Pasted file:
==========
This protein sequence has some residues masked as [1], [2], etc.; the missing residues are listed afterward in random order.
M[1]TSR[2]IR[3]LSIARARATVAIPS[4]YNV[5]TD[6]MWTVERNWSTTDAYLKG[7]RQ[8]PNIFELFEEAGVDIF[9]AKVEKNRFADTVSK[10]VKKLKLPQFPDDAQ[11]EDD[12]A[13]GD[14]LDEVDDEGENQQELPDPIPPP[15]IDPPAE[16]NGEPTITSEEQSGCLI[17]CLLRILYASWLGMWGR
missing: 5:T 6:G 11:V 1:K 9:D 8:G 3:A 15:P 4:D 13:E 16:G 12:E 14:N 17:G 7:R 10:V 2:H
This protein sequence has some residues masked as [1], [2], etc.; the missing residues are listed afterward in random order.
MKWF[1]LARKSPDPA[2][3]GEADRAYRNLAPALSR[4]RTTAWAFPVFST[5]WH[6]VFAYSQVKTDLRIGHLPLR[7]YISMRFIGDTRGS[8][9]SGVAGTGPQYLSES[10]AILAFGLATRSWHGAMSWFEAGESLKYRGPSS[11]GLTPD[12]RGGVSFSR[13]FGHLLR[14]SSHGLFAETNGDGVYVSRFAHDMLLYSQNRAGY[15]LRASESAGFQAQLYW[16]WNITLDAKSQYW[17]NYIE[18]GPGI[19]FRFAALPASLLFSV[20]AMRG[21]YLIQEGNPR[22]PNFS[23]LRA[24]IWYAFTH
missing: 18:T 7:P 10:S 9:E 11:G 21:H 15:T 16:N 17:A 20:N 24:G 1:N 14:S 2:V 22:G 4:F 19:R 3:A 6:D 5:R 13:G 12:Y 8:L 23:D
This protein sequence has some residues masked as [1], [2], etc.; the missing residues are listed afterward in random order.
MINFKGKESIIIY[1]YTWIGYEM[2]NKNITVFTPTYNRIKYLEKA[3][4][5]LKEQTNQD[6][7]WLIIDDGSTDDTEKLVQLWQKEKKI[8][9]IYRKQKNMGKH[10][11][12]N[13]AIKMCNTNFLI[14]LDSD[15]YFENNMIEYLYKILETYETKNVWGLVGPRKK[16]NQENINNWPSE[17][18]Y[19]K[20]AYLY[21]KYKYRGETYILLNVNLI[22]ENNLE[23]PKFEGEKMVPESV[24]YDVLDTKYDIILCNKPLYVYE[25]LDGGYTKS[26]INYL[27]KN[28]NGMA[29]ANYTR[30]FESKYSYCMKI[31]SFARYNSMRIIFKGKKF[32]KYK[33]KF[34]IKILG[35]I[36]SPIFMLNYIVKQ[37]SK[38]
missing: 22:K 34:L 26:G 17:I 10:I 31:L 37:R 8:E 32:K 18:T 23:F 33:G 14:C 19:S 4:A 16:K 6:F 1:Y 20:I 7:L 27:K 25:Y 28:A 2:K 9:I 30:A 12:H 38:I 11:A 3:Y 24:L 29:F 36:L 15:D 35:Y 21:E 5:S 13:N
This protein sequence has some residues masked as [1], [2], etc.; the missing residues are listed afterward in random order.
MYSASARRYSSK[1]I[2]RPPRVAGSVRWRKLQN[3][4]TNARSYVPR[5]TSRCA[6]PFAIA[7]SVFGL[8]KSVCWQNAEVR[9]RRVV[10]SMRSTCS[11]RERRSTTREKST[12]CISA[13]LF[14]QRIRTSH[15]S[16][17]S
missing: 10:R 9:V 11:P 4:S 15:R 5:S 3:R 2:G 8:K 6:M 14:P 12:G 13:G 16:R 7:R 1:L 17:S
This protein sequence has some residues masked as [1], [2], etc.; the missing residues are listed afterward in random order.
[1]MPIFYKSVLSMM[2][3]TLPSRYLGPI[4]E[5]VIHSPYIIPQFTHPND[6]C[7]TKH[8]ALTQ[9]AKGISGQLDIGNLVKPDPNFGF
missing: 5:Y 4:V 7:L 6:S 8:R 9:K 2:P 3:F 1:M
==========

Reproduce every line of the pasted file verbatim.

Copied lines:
This protein sequence has some residues masked as [1], [2], etc.; the missing residues are listed afterward in random order.
M[1]TSR[2]IR[3]LSIARARATVAIPS[4]YNV[5]TD[6]MWTVERNWSTTDAYLKG[7]RQ[8]PNIFELFEEAGVDIF[9]AKVEKNRFADTVSK[10]VKKLKLPQFPDDAQ[11]EDD[12]A[13]GD[14]LDEVDDEGENQQELPDPIPPP[15]IDPPAE[16]NGEPTITSEEQSGCLI[17]CLLRILYASWLGMWGR
missing: 5:T 6:G 11:V 1:K 9:D 8:G 3:A 15:P 4:D 13:E 16:G 12:E 14:N 17:G 7:R 10:V 2:H
This protein sequence has some residues masked as [1], [2], etc.; the missing residues are listed afterward in random order.
MKWF[1]LARKSPDPA[2][3]GEADRAYRNLAPALSR[4]RTTAWAFPVFST[5]WH[6]VFAYSQVKTDLRIGHLPLR[7]YISMRFIGDTRGS[8][9]SGVAGTGPQYLSES[10]AILAFGLATRSWHGAMSWFEAGESLKYRGPSS[11]GLTPD[12]RGGVSFSR[13]FGHLLR[14]SSHGLFAETNGDGVYVSRFAHDMLLYSQNRAGY[15]LRASESAGFQAQLYW[16]WNITLDAKSQYW[17]NYIE[18]GPGI[19]FRFAALPASLLFSV[20]AMRG[21]YLIQEGNPR[22]PNFS[23]LRA[24]IWYAFTH
missing: 18:T 7:P 10:S 9:E 11:G 21:H 15:T 16:N 17:A 20:N 24:G 1:N 14:S 2:V 22:G 4:F 19:R 3:A 6:D 5:R 13:G 12:Y 8:L 23:D
This protein sequence has some residues masked as [1], [2], etc.; the missing residues are listed afterward in random order.
MINFKGKESIIIY[1]YTWIGYEM[2]NKNITVFTPTYNRIKYLEKA[3][4][5]LKEQTNQD[6][7]WLIIDDGSTDDTEKLVQLWQKEKKI[8][9]IYRKQKNMGKH[10][11][12]N[13]AIKMCNTNFLI[14]LDSD[15]YFENNMIEYLYKILETYETKNVWGLVGPRKK[16]NQENINNWPSE[17][18]Y[19]K[20]AYLY[21]KYKYRGETYILLNVNLI[22]ENNLE[23]PKFEGEKMVPESV[24]YDVLDTKYDIILCNKPLYVYE[25]LDGGYTKS[26]INYL[27]KN[28]NGMA[29]ANYTR[30]FESKYSYCMKI[31]SFARYNSMRIIFKGKKF[32]KYK[33]KF[34]IKILG[35]I[36]SPIFMLNYIVKQ[37]SK[38]
missing: 22:K 34:L 26:G 17:I 10:I 31:L 37:R 8:E 32:K 18:T 23:F 33:G 14:C 19:S 4:A 16:K 6:F 1:Y 20:I 7:L 27:K 25:Y 28:A 2:K 9:I 30:A 12:H 38:I 11:A 3:Y 24:L 29:F 36:L 15:D 35:Y 21:E 5:S 13:N
This protein sequence has some residues masked as [1], [2], etc.; the missing residues are listed afterward in random order.
MYSASARRYSSK[1]I[2]RPPRVAGSVRWRKLQN[3][4]TNARSYVPR[5]TSRCA[6]PFAIA[7]SVFGL[8]KSVCWQNAEVR[9]RRVV[10]SMRSTCS[11]RERRSTTREKST[12]CISA[13]LF[14]QRIRTSH[15]S[16][17]S
missing: 10:R 9:V 11:P 4:S 15:R 5:S 3:R 2:G 8:K 6:M 14:P 12:G 13:G 16:R 7:R 1:L 17:S
This protein sequence has some residues masked as [1], [2], etc.; the missing residues are listed afterward in random order.
[1]MPIFYKSVLSMM[2][3]TLPSRYLGPI[4]E[5]VIHSPYIIPQFTHPND[6]C[7]TKH[8]ALTQ[9]AKGISGQLDIGNLVKPDPNFGF
missing: 5:Y 4:V 7:L 6:S 8:R 9:K 2:P 3:F 1:M